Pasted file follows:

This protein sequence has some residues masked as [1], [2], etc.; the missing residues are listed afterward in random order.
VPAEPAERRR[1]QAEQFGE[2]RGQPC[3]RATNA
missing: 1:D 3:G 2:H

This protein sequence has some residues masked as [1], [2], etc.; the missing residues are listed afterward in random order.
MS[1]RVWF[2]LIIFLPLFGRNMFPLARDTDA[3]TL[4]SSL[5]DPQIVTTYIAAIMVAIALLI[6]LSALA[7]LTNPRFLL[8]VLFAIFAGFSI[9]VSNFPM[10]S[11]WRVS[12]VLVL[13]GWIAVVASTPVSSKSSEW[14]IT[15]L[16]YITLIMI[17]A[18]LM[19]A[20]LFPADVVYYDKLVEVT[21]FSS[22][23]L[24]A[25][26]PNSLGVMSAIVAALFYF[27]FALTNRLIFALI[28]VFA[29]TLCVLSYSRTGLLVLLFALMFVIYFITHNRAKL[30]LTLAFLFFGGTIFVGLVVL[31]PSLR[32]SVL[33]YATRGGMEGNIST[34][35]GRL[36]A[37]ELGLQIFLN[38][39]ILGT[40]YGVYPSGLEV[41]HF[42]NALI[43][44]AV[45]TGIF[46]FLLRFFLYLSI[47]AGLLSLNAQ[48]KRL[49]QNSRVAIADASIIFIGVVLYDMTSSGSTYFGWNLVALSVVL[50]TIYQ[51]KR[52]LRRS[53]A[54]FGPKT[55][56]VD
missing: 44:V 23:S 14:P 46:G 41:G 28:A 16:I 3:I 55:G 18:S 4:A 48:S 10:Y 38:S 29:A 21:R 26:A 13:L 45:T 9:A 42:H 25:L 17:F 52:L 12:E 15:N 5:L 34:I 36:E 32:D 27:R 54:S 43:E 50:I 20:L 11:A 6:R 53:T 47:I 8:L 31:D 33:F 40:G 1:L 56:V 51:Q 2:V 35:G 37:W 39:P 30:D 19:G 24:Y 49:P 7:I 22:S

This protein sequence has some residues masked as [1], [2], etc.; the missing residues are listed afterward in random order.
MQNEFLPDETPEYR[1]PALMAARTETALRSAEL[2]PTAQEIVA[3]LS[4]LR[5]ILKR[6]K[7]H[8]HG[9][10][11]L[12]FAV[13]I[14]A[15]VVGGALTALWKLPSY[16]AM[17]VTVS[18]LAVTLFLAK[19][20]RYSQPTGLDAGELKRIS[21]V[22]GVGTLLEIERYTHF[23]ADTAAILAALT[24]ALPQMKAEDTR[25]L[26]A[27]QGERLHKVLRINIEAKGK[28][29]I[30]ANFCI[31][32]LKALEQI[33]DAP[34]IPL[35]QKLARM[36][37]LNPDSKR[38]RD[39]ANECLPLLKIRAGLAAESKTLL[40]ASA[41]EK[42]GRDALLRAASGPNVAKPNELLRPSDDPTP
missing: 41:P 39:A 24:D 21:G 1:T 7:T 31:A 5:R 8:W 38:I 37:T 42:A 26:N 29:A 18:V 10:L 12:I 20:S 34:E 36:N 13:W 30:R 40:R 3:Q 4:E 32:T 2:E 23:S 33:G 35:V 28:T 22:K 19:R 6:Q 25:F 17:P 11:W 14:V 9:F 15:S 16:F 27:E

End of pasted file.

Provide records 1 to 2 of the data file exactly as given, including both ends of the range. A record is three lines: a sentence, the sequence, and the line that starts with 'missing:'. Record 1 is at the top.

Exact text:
This protein sequence has some residues masked as [1], [2], etc.; the missing residues are listed afterward in random order.
VPAEPAERRR[1]QAEQFGE[2]RGQPC[3]RATNA
missing: 1:D 3:G 2:H

This protein sequence has some residues masked as [1], [2], etc.; the missing residues are listed afterward in random order.
MS[1]RVWF[2]LIIFLPLFGRNMFPLARDTDA[3]TL[4]SSL[5]DPQIVTTYIAAIMVAIALLI[6]LSALA[7]LTNPRFLL[8]VLFAIFAGFSI[9]VSNFPM[10]S[11]WRVS[12]VLVL[13]GWIAVVASTPVSSKSSEW[14]IT[15]L[16]YITLIMI[17]A[18]LM[19]A[20]LFPADVVYYDKLVEVT[21]FSS[22][23]L[24]A[25][26]PNSLGVMSAIVAALFYF[27]FALTNRLIFALI[28]VFA[29]TLCVLSYSRTGLLVLLFALMFVIYFITHNRAKL[30]LTLAFLFFGGTIFVGLVVL[31]PSLR[32]SVL[33]YATRGGMEGNIST[34][35]GRL[36]A[37]ELGLQIFLN[38][39]ILGT[40]YGVYPSGLEV[41]HF[42]NALI[43][44]AV[45]TGIF[46]FLLRFFLYLSI[47]AGLLSLNAQ[48]KRL[49]QNSRVAIADASIIFIGVVLYDMTSSGSTYFGWNLVALSVVL[50]TIYQ[51]KR[52]LRRS[53]A[54]FGPKT[55][56]VD
missing: 44:V 23:S 14:P 46:G 41:G 28:A 16:I 3:I 55:G 18:S 4:A 48:S 10:Y 38:S 29:A 21:R 26:A 13:L 45:T 9:A 42:H 25:L 17:F 52:L 12:E 15:N 5:L 34:I 36:E 32:D 27:R 54:S 43:E 50:I 20:L 11:A 6:R 53:T 47:I 8:L 31:D 33:F 40:G 1:L 56:V 51:Q 2:V 35:G 37:W 39:P 30:D 19:G 24:Y 49:P 7:I 22:S